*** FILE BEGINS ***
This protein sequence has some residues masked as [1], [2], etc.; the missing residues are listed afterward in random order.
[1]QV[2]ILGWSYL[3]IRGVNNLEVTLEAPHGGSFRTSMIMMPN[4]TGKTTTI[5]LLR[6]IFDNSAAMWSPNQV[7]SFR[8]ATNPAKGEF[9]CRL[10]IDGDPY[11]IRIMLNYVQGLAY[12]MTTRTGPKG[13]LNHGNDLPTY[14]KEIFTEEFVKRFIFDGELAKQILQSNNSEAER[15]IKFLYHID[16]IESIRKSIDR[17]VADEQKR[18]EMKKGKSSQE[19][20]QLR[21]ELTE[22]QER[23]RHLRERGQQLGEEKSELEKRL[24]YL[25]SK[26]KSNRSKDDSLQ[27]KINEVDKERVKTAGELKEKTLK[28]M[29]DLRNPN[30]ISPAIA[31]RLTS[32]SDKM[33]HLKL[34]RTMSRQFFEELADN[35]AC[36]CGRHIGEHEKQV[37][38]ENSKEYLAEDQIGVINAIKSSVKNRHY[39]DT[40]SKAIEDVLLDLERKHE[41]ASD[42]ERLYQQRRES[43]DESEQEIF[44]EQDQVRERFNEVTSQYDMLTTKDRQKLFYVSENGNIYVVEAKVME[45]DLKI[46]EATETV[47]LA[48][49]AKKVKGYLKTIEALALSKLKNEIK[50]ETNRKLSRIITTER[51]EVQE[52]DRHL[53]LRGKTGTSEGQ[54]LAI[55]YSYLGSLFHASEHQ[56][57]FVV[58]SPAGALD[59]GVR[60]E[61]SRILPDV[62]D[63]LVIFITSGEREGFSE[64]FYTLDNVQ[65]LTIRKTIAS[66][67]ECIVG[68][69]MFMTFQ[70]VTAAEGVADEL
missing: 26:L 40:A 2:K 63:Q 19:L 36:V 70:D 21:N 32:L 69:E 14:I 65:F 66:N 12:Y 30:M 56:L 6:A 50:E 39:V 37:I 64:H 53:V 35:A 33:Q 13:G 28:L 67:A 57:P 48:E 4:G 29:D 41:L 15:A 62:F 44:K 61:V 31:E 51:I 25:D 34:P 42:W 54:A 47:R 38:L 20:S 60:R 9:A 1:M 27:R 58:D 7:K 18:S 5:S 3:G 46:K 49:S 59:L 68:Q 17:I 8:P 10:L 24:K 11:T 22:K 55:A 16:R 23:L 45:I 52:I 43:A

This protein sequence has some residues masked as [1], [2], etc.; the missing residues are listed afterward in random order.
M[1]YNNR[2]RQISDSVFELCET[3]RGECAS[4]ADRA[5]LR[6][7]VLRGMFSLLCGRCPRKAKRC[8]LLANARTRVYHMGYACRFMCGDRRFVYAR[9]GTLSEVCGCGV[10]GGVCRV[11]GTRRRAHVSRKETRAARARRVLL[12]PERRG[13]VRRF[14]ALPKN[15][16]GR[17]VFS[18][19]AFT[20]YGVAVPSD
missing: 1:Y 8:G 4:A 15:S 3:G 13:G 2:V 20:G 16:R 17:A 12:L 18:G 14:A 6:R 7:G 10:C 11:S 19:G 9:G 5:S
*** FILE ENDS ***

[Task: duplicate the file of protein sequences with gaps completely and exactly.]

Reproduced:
This protein sequence has some residues masked as [1], [2], etc.; the missing residues are listed afterward in random order.
[1]QV[2]ILGWSYL[3]IRGVNNLEVTLEAPHGGSFRTSMIMMPN[4]TGKTTTI[5]LLR[6]IFDNSAAMWSPNQV[7]SFR[8]ATNPAKGEF[9]CRL[10]IDGDPY[11]IRIMLNYVQGLAY[12]MTTRTGPKG[13]LNHGNDLPTY[14]KEIFTEEFVKRFIFDGELAKQILQSNNSEAER[15]IKFLYHID[16]IESIRKSIDR[17]VADEQKR[18]EMKKGKSSQE[19][20]QLR[21]ELTE[22]QER[23]RHLRERGQQLGEEKSELEKRL[24]YL[25]SK[26]KSNRSKDDSLQ[27]KINEVDKERVKTAGELKEKTLK[28]M[29]DLRNPN[30]ISPAIA[31]RLTS[32]SDKM[33]HLKL[34]RTMSRQFFEELADN[35]AC[36]CGRHIGEHEKQV[37][38]ENSKEYLAEDQIGVINAIKSSVKNRHY[39]DT[40]SKAIEDVLLDLERKHE[41]ASD[42]ERLYQQRRES[43]DESEQEIF[44]EQDQVRERFNEVTSQYDMLTTKDRQKLFYVSENGNIYVVEAKVME[45]DLKI[46]EATETV[47]LA[48][49]AKKVKGYLKTIEALALSKLKNEIK[50]ETNRKLSRIITTER[51]EVQE[52]DRHL[53]LRGKTGTSEGQ[54]LAI[55]YSYLGSLFHASEHQ[56][57]FVV[58]SPAGALD[59]GVR[60]E[61]SRILPDV[62]D[63]LVIFITSGEREGFSE[64]FYTLDNVQ[65]LTIRKTIAS[66][67]ECIVG[68][69]MFMTFQ[70]VTAAEGVADEL
missing: 26:L 40:A 2:K 63:Q 19:L 36:V 70:D 21:N 32:L 69:E 14:I 65:F 66:N 12:Y 30:M 56:L 6:A 50:E 39:V 37:I 64:H 53:V 35:A 33:Q 13:G 28:L 67:A 57:P 48:E 4:G 29:D 41:L 15:A 62:F 44:K 61:V 31:E 51:I 25:D 34:P 42:W 54:A 47:R 38:L 20:S 60:R 9:A 1:M 27:R 58:D 7:K 18:S 5:S 3:G 46:K 49:S 59:L 68:Q 17:I 8:P 10:L 24:K 11:T 22:K 55:A 16:R 23:L 45:I 52:I 43:A

This protein sequence has some residues masked as [1], [2], etc.; the missing residues are listed afterward in random order.
M[1]YNNR[2]RQISDSVFELCET[3]RGECAS[4]ADRA[5]LR[6][7]VLRGMFSLLCGRCPRKAKRC[8]LLANARTRVYHMGYACRFMCGDRRFVYAR[9]GTLSEVCGCGV[10]GGVCRV[11]GTRRRAHVSRKETRAARARRVLL[12]PERRG[13]VRRF[14]ALPKN[15][16]GR[17]VFS[18][19]AFT[20]YGVAVPSD
missing: 1:Y 8:G 4:A 15:S 3:G 13:G 2:V 20:G 16:R 17:A 12:L 18:G 14:A 6:R 7:G 10:C 11:S 19:G 9:G 5:S